Joseph Santoliquito

Arlington, TX (CBS) — At least someone associated with the 76ers will know what the taste of winning is like this basketball season. Connecticut coach Kevin Ollie, a former Sixer, couldn’t have asked for a grander stage than the makeshift court at AT&T Stadium, close to his hometown in Dallas. And Connecticut couldn’t have played out a greater Cinderella journey.

Connecticut became the first No. 7 seed to win the NCAA National championship, and the lowest seeded team to win the title since that near-perfect magical Villanova team, seeded eighth, shocked the world and beat mighty Georgetown in 1985.

UConn, in a sense, pulled off a slight shocker by getting by No. 8 Kentucky, 60-54, Monday night.

The Huskies never trailed. The game was tied twice, 2-2 and 6-6. After the second tie, UConn went on an 11-2 run to take control of the game and stave off a number of Kentucky rushes.

With 7:23 left to play, trailing, 48-47, Kentucky had a chance to take the lead for the first time in the game, when super freshman Aaron Harrison pulled up and missed a 3-point jump shot. The Huskies answered with a three-point shot from super guard Shabazz Napier with 6:50 to play, giving UConn a 47-51 lead.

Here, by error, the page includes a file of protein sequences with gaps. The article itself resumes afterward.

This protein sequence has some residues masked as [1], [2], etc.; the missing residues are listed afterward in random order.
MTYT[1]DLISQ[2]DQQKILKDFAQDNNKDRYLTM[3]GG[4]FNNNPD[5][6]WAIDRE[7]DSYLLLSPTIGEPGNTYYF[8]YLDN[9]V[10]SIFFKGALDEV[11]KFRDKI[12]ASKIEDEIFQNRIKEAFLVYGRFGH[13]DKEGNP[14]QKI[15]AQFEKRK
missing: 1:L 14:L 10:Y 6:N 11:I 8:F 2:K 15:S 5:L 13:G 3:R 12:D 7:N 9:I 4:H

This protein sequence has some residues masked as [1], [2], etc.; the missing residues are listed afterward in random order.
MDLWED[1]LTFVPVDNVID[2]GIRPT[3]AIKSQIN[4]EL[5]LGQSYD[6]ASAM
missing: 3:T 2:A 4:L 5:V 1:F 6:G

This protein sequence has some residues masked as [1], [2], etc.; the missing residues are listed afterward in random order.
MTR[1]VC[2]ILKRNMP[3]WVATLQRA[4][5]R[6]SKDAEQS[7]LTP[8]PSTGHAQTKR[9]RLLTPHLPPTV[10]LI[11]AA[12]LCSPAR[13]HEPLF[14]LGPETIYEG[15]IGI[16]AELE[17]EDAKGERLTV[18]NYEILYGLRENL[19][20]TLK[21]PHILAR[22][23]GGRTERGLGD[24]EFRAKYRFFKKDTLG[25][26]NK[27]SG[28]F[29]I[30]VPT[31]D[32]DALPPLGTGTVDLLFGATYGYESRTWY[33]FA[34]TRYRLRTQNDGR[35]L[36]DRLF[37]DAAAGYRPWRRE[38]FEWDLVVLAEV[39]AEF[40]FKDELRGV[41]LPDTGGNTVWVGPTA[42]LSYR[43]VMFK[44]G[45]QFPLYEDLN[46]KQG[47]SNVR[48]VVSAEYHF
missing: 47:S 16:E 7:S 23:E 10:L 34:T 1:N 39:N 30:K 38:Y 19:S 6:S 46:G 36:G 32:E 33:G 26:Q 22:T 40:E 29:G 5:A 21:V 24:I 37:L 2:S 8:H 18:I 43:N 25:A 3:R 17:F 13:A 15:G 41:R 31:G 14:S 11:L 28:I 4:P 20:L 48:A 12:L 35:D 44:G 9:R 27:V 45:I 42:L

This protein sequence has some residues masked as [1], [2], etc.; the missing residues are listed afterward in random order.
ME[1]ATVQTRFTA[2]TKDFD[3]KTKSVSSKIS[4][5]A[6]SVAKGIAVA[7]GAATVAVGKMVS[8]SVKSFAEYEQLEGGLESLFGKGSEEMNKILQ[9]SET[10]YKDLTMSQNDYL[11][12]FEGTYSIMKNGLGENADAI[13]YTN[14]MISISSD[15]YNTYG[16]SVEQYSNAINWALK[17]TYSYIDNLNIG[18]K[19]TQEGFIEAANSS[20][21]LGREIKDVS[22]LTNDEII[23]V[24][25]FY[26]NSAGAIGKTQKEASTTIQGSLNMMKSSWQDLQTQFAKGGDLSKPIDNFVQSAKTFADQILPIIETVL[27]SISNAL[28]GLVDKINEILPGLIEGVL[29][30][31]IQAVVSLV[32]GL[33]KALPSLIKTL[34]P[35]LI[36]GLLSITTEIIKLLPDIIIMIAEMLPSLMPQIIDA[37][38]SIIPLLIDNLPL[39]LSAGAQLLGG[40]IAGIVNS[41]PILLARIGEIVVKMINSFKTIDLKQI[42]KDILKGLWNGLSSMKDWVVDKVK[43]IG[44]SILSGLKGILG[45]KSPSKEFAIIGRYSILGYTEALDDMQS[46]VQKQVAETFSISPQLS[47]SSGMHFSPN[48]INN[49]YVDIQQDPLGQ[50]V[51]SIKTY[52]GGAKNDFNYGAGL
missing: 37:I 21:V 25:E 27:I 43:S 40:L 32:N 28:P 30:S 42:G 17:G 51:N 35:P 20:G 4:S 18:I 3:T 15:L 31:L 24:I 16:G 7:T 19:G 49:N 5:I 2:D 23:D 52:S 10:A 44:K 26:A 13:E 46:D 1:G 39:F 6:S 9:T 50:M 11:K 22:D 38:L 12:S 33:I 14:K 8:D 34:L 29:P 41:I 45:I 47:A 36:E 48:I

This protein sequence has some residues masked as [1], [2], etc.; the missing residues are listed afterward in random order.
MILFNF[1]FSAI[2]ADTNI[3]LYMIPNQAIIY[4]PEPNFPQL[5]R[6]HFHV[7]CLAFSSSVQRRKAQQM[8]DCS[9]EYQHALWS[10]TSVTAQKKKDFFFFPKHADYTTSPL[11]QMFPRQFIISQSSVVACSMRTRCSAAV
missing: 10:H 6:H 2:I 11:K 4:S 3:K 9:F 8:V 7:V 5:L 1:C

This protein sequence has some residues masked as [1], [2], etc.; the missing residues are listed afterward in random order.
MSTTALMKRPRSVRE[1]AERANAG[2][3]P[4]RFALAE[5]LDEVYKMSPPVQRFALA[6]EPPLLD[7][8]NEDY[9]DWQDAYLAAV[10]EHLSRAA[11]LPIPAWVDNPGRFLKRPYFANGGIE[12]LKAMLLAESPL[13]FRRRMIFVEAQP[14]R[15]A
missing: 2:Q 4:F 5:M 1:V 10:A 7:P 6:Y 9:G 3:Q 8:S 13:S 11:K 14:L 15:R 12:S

As 6:18 sat in the clock, UConn’s Niels Giffey made another trey for a 54-49 Huskies’ lead.

It marked the fourth national championship for the Huskies, who also won national titles in 1999, 2004 and 2011 and faced their toughest challenge from St. Joseph’s in the second round, surviving a 89-81 overtime victory.

Napier led all scorers with 22 points, followed by Ryan Boatright’s 14. James Young led Kentucky with 20.

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